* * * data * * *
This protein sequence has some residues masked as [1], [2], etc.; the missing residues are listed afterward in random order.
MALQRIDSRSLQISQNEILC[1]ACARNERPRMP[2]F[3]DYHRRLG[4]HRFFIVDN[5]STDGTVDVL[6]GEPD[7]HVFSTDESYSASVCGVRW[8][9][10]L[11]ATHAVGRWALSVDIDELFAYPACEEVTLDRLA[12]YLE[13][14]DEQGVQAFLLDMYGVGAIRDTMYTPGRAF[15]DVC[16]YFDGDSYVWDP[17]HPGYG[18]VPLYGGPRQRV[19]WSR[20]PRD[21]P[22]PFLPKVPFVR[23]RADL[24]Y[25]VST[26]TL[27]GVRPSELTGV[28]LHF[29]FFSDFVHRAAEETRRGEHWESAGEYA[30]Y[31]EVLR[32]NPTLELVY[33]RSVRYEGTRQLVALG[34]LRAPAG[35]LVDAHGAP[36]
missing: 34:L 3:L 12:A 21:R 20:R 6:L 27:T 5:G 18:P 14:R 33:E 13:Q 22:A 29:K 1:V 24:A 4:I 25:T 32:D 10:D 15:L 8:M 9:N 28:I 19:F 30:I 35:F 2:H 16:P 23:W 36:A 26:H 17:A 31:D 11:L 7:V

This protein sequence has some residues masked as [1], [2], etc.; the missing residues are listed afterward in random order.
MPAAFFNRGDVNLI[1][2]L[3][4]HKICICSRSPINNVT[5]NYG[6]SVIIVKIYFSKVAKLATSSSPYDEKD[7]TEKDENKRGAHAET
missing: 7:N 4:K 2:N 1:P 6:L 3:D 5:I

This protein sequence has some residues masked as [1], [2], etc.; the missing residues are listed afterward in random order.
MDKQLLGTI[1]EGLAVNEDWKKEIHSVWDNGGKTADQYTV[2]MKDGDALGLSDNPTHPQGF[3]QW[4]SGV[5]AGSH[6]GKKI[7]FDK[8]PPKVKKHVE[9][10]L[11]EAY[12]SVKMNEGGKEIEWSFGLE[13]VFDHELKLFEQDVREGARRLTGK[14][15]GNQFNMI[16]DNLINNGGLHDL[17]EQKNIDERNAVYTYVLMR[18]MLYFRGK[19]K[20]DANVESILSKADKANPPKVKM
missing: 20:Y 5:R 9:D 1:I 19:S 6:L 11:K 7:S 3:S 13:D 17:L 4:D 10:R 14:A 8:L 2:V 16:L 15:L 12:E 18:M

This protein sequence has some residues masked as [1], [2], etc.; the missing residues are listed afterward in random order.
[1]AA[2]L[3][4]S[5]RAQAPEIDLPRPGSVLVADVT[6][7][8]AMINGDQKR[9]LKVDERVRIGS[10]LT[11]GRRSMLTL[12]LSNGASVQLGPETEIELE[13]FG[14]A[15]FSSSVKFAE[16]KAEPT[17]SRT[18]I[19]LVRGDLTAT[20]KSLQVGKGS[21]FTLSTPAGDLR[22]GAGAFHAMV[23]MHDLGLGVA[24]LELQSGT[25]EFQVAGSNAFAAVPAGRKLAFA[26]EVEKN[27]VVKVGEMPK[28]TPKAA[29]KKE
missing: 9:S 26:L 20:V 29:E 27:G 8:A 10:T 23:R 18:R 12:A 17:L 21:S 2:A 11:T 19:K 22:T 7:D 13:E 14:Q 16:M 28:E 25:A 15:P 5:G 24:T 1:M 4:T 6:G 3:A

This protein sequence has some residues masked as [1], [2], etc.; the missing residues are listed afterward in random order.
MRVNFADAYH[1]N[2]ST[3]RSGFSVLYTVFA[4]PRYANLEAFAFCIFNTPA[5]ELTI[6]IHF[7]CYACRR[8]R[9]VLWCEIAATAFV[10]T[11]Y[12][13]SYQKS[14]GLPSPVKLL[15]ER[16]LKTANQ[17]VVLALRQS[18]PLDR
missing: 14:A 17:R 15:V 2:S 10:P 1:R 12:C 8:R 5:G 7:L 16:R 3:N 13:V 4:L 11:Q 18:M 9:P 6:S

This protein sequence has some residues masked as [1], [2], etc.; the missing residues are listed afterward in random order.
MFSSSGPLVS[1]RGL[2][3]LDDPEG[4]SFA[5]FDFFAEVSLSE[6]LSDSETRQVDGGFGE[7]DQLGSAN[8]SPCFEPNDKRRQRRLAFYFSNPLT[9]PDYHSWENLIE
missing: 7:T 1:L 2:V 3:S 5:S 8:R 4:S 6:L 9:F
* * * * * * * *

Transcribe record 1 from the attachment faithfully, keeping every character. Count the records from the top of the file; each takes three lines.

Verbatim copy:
This protein sequence has some residues masked as [1], [2], etc.; the missing residues are listed afterward in random order.
MALQRIDSRSLQISQNEILC[1]ACARNERPRMP[2]F[3]DYHRRLG[4]HRFFIVDN[5]STDGTVDVL[6]GEPD[7]HVFSTDESYSASVCGVRW[8][9][10]L[11]ATHAVGRWALSVDIDELFAYPACEEVTLDRLA[12]YLE[13][14]DEQGVQAFLLDMYGVGAIRDTMYTPGRAF[15]DVC[16]YFDGDSYVWDP[17]HPGYG[18]VPLYGGPRQRV[19]WSR[20]PRD[21]P[22]PFLPKVPFVR[23]RADL[24]Y[25]VST[26]TL[27]GVRPSELTGV[28]LHF[29]FFSDFVHRAAEETRRGEHWESAGEYA[30]Y[31]EVLR[32]NPTLELVY[33]RSVRYEGTRQLVALG[34]LRAPAG[35]LVDAHGAP[36]
missing: 34:L 3:L 12:A 21:R 20:R 6:L 27:T 5:G 18:P 14:R 33:E 13:Q 22:A 29:K 1:V 24:A 4:I 25:T 32:D 10:D 15:L 8:M 9:N 28:I 19:F 30:I 35:F 2:H 16:P 23:W 36:A 26:H 17:A 31:D 11:L 7:V